Alas, the ranking season is upon us once again. Colleges and universities across the country are ranked on everything from food to politics, from sustainability to hipster-ness, from rigor to partying. Newspapers, magazines, online postings, and blogs follow each release noting which colleges rank where and which has gone up or down to the delight or horror or, rarely, the indifference of those of us with vested interests — administrators, board members, students, alumni — across the nation and, increasingly, around the world.
For many, U.S. News & World Report is ranked among the most important of the rankings. Over the 25 years of the U.S. News rankings, Grinnell has been as high as ninth and volleyed through the top 20 (14, 11, 18), along with many of our peer colleges that have also experienced fluctuations in the rankings — especially as data points such as alumni giving have risen and fallen with the economic times and as the methods for ranking have changed.
Many of you may have read the insightful article by Malcolm Gladwell in the New Yorker last year, “What College Rankings Really Tell Us” about the use and misuse of college rankings. I encourage you to read it if you haven't. While I acknowledge that the rankings serve as one source of information for prospective students and families, Grinnell College does not make institutional, academic, or administrative decisions based on U.S. News or other rating agencies. In 2007, Grinnell President Russell Osgood and 18 other national college presidents signed a statement committing to make institutional data available on college websites, instead of relying on the rankings to distribute the comparative information. Grinnell continues to follow this practice by providing the Common Data Set on our website and welcoming inquiries at any time.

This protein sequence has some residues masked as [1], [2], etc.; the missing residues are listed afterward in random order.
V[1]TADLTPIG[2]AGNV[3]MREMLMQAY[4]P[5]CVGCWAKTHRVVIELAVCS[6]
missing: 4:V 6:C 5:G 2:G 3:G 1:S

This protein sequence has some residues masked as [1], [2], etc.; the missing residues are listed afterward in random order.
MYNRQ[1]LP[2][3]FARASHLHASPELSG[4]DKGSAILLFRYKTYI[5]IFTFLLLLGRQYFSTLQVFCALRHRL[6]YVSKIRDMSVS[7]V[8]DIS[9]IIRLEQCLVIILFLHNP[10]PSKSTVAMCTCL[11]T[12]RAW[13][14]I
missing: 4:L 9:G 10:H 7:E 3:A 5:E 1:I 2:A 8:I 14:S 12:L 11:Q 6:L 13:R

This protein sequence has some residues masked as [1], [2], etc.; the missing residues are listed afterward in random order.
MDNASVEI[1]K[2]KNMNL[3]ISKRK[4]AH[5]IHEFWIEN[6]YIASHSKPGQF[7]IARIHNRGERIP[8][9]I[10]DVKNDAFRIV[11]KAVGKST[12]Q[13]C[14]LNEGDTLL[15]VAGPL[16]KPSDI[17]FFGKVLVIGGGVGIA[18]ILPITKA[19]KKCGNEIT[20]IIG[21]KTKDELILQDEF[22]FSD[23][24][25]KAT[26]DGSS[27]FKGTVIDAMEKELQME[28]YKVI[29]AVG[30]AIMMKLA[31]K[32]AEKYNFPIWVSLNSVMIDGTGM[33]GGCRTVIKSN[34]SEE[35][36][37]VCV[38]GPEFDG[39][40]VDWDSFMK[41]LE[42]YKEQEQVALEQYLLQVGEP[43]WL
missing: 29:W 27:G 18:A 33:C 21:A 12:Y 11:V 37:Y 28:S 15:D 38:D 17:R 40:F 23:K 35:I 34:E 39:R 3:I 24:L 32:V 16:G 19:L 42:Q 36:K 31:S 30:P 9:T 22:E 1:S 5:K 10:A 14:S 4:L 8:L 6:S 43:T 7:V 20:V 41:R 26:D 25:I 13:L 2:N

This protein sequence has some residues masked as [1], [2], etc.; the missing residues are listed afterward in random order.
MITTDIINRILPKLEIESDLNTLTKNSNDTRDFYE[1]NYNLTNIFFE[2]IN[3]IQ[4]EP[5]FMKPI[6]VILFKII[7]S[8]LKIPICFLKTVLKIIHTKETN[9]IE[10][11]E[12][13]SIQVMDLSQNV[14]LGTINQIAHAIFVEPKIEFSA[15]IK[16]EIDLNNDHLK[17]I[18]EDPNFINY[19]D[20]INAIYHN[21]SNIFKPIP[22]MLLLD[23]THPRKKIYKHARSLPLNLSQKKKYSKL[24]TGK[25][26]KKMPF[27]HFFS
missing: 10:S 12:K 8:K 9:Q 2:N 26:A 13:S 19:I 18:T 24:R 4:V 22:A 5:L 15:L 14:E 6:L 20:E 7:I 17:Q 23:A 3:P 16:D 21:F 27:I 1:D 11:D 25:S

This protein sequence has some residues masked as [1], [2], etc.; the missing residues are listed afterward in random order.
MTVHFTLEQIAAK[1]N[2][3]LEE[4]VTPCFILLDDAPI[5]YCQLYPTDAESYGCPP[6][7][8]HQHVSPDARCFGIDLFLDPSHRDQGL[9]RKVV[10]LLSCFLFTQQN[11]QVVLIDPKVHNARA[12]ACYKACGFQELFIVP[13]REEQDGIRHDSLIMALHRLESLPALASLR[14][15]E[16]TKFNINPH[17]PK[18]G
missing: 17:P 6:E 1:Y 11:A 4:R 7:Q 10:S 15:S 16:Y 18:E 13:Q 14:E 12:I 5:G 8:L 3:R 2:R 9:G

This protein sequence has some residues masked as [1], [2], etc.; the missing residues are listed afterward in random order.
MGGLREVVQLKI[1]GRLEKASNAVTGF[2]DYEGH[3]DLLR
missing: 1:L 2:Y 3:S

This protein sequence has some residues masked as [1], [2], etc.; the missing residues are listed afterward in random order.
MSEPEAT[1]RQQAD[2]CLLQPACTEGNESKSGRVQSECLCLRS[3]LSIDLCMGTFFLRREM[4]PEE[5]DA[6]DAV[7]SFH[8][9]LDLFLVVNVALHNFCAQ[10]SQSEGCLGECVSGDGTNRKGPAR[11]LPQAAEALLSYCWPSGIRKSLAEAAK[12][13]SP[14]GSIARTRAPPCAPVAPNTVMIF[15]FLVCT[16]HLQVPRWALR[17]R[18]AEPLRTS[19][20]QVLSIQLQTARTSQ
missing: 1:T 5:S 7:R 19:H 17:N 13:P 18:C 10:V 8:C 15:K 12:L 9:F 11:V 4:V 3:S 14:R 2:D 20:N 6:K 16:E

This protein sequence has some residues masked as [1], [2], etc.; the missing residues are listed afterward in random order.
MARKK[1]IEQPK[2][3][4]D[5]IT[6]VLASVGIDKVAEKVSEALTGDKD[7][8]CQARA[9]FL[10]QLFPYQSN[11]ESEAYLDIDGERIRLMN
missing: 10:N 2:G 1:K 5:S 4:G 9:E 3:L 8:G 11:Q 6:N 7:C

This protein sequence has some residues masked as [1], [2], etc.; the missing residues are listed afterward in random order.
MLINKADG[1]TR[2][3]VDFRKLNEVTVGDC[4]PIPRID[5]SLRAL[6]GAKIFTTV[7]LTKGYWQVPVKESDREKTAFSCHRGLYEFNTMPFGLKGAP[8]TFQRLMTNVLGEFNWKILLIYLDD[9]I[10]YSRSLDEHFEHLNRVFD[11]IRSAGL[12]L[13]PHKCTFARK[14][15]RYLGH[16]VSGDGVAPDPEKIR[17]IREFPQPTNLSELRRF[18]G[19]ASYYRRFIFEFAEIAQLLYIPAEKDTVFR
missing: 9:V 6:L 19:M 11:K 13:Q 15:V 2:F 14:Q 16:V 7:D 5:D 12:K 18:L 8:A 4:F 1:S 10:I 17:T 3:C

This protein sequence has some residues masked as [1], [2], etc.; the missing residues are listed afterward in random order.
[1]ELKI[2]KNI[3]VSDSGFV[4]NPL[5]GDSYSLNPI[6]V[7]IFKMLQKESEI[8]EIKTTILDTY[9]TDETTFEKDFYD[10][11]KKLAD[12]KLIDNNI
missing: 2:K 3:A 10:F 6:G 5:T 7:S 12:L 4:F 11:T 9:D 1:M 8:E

As many in the Grinnell community read and talk about the various rankings in this season of rankings, it is important to remind everyone that whether we go up or down on any list, the public rankings are not the standard by which Grinnell College judges itself. We judge ourselves against the best Grinnell College we can possibly be. Our goal should always be to provide the best possible Grinnell education to a diverse and talented group of students who are best suited to be transformed by that education. This means we must continually look for ways to improve our support of our faculty, enrich the learning experiences of our students, and provide the resources and opportunities that set our students up to succeed as active and contributing citizens of a global community.
The College is in the midst of a strategic planning process, seeking input and ideas from a broad range of stakeholders. This plan will guide Grinnell’s future while remaining true to our heritage and mission that values undergraduate teaching and research, diversity, and innovation in programs such as the First-Year Tutorial, study abroad, the Grinnell Science Project, and Writing Across the Curriculum.
We can all take the opportunity prompted by the release of ratings to think deeply about what we are as an institution and community and what we aspire to be. Most importantly, let us commit ourselves to engaging in a lively deliberation during the coming year that will lead to a concrete plan to become the best Grinnell College that we can be.